Hermine Bähr presents a working paper on ‚Knowledge, Science and Society: The State of the Art of social Science Studies‘

The aim of this study is to examine the production of transdisciplinary knowledge in the context of real-world laboratories. The concept of transdisciplinarity describes the intentionally installed research setting of hybrid knowledge production at the science-public nexus that is aiming to solve pressing societal challenges. Especially in the context of climate change, sustainable development and urban planning, so-called real-world laboratories are implemented to co-create ‚robust‘ and ’socially relevant‘ knowledge that leads to social change.

This project takes a Science and Technology Studies account to investigate – by applying ethnographic and reconstructive sociology research methods – how practices of knowledge production change under the condition of research done in transdisciplinary settings.

One part of this project is to develop a conceptual account for a better understanding of the connections between science and society when it comes to the transfer of knowledge claims into changed structures. The other part is to empiri-cally analyze the interactions and transformations that occur when facts and ‚matters of concern‘ travel in between – that is, to reject the linear model of knowledge transfer by acknowledging the ambiguity of knowledge in the making and the complexity of its interactions.

In order to follow the implementation process between scientific and public knowledge production and deliberation, a case study is chosen, that shows the transfer from the global claim of decarbonization to the structural change in one particular region. The chosen case study is a rural periphery of post-GDR coal mining regions: Lusatia and the lignite coal mining area in central Eastern Germany (Mitteldeutsches Revier). This area is particularly interesting, as it amplifies the societal tensions between urban vs. rural understandings of energy politics and touches upon issues such as populism, skepticism, representation and marginalization.

Simone Wagner presents a working paper on ‚Space in Conflict – Cospatiality and its Effect on the Authority of Superiors‘

Many conflicts between religious superiors and their chapters as well as civic magistrates deal with spatial issues. These can be explained by applying the concept of cospatiality. Jacques Lévy defines cospatiality as „une des interspatialités caractérisée par la mise en relation de deux espaces occupant la même étendue“. During the conflicts the actors tried to conceptually and physically distinguish between the precinct of the collegiate church and urban space. However, they failed to do successfully. By challenging the meaning applied to space by their adversaries actors created cospatiality. Walls were constructed as dividing as well as permeable. Physical formations like doors and sounds could act as a switch triggering spatial interaction. Cospatiality influenced the authority of the superiors. As monastic and urban space interacted their authority was challenged.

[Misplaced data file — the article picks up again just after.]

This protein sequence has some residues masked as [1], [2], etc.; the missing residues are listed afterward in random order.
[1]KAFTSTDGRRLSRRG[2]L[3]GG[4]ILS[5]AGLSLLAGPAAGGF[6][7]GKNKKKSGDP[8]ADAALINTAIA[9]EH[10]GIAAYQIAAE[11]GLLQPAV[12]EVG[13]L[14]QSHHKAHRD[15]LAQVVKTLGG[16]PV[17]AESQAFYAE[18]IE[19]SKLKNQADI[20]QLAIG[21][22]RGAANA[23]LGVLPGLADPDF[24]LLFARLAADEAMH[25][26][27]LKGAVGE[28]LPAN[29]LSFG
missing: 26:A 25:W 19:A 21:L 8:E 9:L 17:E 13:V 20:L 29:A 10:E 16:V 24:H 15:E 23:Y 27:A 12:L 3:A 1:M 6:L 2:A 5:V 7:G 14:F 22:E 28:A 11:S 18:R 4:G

Research to listen to: University of Erfurt launches „WortMelder“ research podcast

With the episode „Quo Vadis, Catholic Church? The crisis and the way out of it“, the University of Erfurt has launched its new academic podcast „WortMelder“. Julia Knop, Professor of Dogmatics at the Faculty of Catholic Theology, talks about the deep crisis of the Church and how the so-called Synodal Way can initiate reforms.

The first episode marks the beginning of a series of talks with which the University of Erfurt would like to regularly introduce a scientist and their research via the audio format. The aim is to focus on the socially relevant aspect of their research and to discuss topics that concern everyone in an understandable way. „Our scientists are looking for answers to socially relevant questions every day,“ says Carmen Voigt, press officer at the University of Erfurt. „We want to get to the heart of them in the podcast and show what our researchers are actually working on – and how important their work is for society. With the increasingly popular podcast format, i.e. audio (or video) files that can be subscribed to, we have found a suitable channel for this, which makes it possible to break new ground in research communication and thus reach new people.“

The first interviewee in the „WortMelder“ podcast Prof. Dr. Julia Knop is herself a member of the Synodal Way – a dialogue assembly with about 230 members – and works there as an expert on reform proposals for the Catholic Church. She once again explains the extent and the reasons for the crisis, which (power) structures need to be changed, for whom she is actually doing all this and why this crisis concerns us all.